The owners are increasing the amount of money they put into a benefits package, and now we await news to see if the NHLPA will match it.
Twenty years ago, NHL owners were embroiled in a vicious lawsuit with a group of former players, led by Carl Brewer, who alleged the league had illegally taken $22 million from player pensions.
The league lost that suit, then spent two more years appealing it all the way to the Supreme Court of Canada before losing. The owners were forced to pay more than $40 million back to the players.
Well, perhaps NHL owners have reformed their ways for good.
The Star has learned that last week, after ratifying a new collective bargaining agreement with the players on the heels of a painful 113-day lockout, NHL owners also unilaterally decided to improve a special benefit program for former players 65 and over by 50 per cent.
Yesterday, in the Daily Cupcakes, I told you that there were reports that Markus Naslund, Daniel Sedin and Henrik Sedin were refusing to testify in the Steve Moore - Todd Bertuzzi case. Yesterday I said that Naslund was denying this. The Sedins and the Vancouver Canucks are now denying it as well.
The Sedin twins and former Canucks captain Markus Naslund are mystified about a report out of Toronto claiming they’ve refused to testify on behalf of Steve Moore in his civil suit against Todd Bertuzzi.
"That’s not true," Daniel Sedin said on Monday afternoon. "That’s all I’m going to say."
Naslund, responding by text from Sweden, where he is general manager of the hockey club Modo in the Elite League, told The Province: "I’ve never been approached to testify."
The Leader Post has a preview of the Western teams.
13. COLORADO AVALANCHE
. . Last season: 41-35-6, 88 points, 11th in West, missed playoffs.
. . Breakdown: The Avalanche will continue a youth movement led by 20-year-old captain Gabriel Landeskog, the 2012 NHL rookie of the year. Like the Oilers, the Avalanche has a chance to reap big gains this season, but Colorado's core did not have the luxury of playing together during the labour dispute. Also, it remains to be seen whether the Avs have enough depth to make a strong run down the stretch.
The Edmonton Journal writes that while Colorado hopes to have Ryan O`Reilly back in the lineup soon, "Every other team in the Western Conference hopes they fail".
O’Reilly is critical to Colorado’s playoff hopes. Last year, the Avalanche finished the season with a minus-12 goal differential and fell short of the playoffs by seven points; they added P-A Parenteau and Greg Zanon in the off-season to help make up the gap. O’Reilly was their leading scorer, recording 55 points, even while seeing the toughest minutes of any centre on the team. While the Avalanche have solid depth up the middle – Matt Duchene and Paul Stastny are both excellent players – the team can’t really afford to lose its best pivot.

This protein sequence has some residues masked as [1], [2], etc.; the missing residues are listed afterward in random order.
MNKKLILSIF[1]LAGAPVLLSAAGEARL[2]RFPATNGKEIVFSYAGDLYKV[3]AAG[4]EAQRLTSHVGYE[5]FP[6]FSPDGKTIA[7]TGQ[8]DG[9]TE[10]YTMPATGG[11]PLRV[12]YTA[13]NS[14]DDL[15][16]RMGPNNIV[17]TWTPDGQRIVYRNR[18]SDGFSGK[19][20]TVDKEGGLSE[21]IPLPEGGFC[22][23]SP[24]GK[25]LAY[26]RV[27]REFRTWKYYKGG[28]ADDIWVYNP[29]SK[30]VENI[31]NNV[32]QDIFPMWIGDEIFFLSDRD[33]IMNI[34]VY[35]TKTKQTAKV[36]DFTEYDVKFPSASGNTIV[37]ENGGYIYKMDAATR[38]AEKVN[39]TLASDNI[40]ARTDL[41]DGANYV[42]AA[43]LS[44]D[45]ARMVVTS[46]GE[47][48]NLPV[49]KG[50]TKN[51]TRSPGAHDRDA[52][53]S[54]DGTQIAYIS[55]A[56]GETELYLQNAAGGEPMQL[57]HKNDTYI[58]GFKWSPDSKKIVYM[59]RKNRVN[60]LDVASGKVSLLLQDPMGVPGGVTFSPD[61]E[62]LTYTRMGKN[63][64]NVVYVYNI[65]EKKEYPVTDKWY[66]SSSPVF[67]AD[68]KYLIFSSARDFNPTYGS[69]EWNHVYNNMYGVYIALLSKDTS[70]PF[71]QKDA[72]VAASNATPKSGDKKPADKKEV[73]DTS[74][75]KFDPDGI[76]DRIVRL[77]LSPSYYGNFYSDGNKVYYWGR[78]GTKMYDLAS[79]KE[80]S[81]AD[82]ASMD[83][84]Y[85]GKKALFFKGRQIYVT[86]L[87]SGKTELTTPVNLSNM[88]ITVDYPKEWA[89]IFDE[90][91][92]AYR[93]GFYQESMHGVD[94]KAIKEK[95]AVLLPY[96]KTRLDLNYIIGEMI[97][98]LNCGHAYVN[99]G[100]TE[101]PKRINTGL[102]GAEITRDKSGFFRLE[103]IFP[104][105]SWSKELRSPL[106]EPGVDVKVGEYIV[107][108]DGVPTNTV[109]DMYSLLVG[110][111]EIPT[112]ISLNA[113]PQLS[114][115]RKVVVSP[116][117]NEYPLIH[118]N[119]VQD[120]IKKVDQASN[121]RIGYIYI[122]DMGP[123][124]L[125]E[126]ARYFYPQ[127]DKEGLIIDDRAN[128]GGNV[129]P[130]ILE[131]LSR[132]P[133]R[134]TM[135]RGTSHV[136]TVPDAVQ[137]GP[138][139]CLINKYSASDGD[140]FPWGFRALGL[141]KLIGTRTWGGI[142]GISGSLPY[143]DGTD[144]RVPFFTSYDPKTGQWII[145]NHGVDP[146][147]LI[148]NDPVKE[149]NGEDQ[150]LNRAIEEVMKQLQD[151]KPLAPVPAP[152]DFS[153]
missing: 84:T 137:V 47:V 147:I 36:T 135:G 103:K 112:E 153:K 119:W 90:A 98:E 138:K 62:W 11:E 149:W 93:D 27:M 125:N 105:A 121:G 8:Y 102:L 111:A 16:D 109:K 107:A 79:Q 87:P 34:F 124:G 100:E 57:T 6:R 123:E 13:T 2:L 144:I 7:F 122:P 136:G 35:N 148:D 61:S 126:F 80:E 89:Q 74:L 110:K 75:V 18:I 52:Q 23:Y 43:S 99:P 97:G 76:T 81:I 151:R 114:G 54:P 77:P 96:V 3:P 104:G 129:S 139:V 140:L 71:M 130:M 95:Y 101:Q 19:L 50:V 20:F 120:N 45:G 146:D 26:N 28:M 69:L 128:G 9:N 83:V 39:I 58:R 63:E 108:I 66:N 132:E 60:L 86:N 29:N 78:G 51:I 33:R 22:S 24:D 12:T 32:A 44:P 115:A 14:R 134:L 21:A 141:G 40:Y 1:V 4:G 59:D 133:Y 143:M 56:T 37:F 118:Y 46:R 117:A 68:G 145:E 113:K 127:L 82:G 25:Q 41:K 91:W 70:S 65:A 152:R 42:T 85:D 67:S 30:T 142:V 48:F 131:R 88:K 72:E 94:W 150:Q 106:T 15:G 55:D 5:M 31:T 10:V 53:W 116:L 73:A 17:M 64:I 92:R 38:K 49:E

If Colorado fails to come to terms with O’Reilly, their loss will be a gain for the rest of the Western Conference and the Northwest Division in particular. The Edmonton Oilers and Minnesota Wild are slated to play Colorado five times each over the course of the NHL’s 48-game season, while Vancouver and Calgary will face them four times and other Western Conference teams play a total of three games each. Interestingly, O’Reilly was especially impressive against the Oilers last season, scoring seven points in six games – more than he did against any other team.
He could switch from his natural centre position and play left-wing on a line with Joe Sakic, or he could watch from the press box.
"I became a left-wing then and I've been that ever since," said Tanguay, who was also behind Peter Forsberg and Stephane Yelle on Colorado's depth chart at centre. "It was fun for me to get to watch some of the best players. I knew I wasn't going to play that position so I made the adjustment."
Bob Hartley, who was Colorado's coach at the time, recalled that he initially tried Tanguay out at centre a few times during practice.
It appears Gomez and Redden could be free to sign with new teams as early as the weekend.
Under the "accelerated buyouts" arrangement reached Tuesday, clubs will be allowed to exercise one of their two buyout options before the season opens, as long as the salary cap charge is above $3 million.
The player will have to be put on waivers no later than Thursday; in the event he isn’t claimed and sent to the minors or loaned to a European club, the player could elect to be paid a pro-rated portion of this year’s salary and up to two-thirds of the remaining value of his contract - the provisions vary.
"Older" players may be more prone to injuries this season.
Matt Nichol, a Toronto-based conditioning guru to many NHLers like Mike Cammalleri, Chris Stewart, Wayne Simmonds, Matt Stajan, Nik Antropov and Tyler Seguin, remarked there could be advantages to both playing in Europe and staying at home.
"All the leagues in Europe are different," Nichol said. "Some players were playing a similar role than they do in the NHL and some were in different roles. I had a number of clients who played in different leagues. Some conditions were great, some were horrible. Some leagues had intense practices, others did not.
"For some younger players, it was advantageous to keep accumulating their time on ice to work on their craft. Some of the older players needed more time off and needed more time in the gym to work on their strength."
There are reports that the KHL may uphold their deal with the NHL.
On Tuesday, Yahoo Sports reported that the KHL had turned down Visnovsky's request to extend his KHL contract to the end of the season.
ESPN reported that the KHL and NHL may negotiate on the matter.
NHL deputy commissioner Bill Daly told the Times on Monday that, "we had further contact with the KHL (on Monday), and they continue to assert that Visnovsky will be ineligible to play in KHL games without the Islanders' consent."